With all that has happened in 2020, it’s difficult to focus on anything other than the road right in front of us. But as the year comes to a close and we continue to look ahead, it’s a good time to reflect on why we’re all driven to beat childhood cancer.
Stories like Emily, Ezra, and Jack’s are a good reminder that we never know how strong we are until being strong is the only choice we have.
Emily, Ezra, and Jack are driven to beat childhood cancer because they want to ensure better outcomes for kids like them – outcomes where children don’t have to relearn to walk, don’t spend time that should be spent learning to ride a bike confined to a hospital bed, or spending much of their life indoors because their body can’t handle outdoor temperatures. These three brave souls are willing to remember, discuss, and nearly relive what is possibly the worst experience of their life – fighting cancer as a child – in order to encourage others to support childhood cancer research.
Carter’s father Hao, mother Ann, and older brother Drew experience Christmas differently because Carter, the “incredible young soul” who was considered a superhero by the people who loved him, lost his battle with neuroblastoma as a toddler.
Members of our team spent time with the Dang family around the holidays last year as they shared what it’s like to celebrate Christmas without Super Carter. We asked ourselves: “How do they do it? How does a family that is so close carry on after a loss like that?” We soon realized – Super Carter’s superpower lingered all around us.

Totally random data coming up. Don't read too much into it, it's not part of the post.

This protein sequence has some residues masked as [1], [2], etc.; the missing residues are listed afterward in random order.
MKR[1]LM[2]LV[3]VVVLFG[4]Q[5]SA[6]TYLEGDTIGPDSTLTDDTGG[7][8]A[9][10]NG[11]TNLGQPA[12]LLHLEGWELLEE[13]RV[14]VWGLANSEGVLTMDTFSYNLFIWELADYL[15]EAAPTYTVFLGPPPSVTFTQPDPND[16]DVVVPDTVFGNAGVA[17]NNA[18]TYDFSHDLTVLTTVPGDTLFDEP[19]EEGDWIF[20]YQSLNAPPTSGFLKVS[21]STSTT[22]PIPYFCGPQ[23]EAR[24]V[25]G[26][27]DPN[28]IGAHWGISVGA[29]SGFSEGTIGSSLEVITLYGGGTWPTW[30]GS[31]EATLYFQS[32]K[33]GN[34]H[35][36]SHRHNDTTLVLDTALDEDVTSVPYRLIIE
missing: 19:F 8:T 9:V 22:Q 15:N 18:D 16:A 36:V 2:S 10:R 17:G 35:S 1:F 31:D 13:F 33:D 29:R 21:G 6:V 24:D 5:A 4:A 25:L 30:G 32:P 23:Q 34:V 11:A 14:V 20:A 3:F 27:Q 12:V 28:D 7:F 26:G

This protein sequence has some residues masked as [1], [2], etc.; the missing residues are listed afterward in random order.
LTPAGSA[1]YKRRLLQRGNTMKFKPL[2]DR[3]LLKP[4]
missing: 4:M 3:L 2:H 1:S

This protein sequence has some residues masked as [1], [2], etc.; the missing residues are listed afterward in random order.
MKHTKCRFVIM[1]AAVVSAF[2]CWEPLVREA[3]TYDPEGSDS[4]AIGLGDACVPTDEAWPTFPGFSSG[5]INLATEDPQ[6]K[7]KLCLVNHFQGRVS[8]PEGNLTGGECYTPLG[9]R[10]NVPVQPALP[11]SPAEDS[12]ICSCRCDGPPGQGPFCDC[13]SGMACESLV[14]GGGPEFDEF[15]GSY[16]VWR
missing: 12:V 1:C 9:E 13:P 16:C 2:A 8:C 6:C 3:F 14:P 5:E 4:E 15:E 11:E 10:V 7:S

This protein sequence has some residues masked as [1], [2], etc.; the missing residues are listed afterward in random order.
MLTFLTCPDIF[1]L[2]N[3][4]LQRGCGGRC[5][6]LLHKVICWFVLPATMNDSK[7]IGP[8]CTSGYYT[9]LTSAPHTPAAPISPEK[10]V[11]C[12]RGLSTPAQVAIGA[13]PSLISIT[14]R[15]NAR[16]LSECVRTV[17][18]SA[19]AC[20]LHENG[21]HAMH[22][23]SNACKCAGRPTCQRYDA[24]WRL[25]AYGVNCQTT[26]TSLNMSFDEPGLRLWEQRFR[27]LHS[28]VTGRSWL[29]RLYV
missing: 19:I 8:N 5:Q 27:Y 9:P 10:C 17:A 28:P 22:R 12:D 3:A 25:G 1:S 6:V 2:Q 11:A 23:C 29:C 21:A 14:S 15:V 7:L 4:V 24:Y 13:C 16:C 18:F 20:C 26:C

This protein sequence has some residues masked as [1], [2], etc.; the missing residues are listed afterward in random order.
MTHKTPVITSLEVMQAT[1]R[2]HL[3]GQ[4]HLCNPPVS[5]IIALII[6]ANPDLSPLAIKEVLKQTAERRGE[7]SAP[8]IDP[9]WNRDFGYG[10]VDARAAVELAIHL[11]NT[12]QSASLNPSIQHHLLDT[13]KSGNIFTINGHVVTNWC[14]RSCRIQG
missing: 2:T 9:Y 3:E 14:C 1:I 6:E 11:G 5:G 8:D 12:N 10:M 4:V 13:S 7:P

Carter’s family is driven to beat childhood cancer because they want to ensure all tiny superheroes celebrate Christmas with their loved ones.
Torie and her mom Marnae were inseparable – they were friends, as well as family. This mother’s Christmas letter to her late daughter exposes the ever-present ache that comes with losing someone you love.
Marnae is driven to beat childhood cancer because she knows the hardest part of losing someone isn’t having to say goodbye, but rather, learning to live without them.
William Frederick Halsey, Jr.
It’s been said, “There are no great people in this world, only great challenges ordinary people rise to meet.” Finding more effective, less toxic treatments for childhood cancer in honor of Emily, Ezra, Jack, Carter, Torie and all of their families is certainly one of those great challenges. And we’re relying on people like you to help us rise and meet it.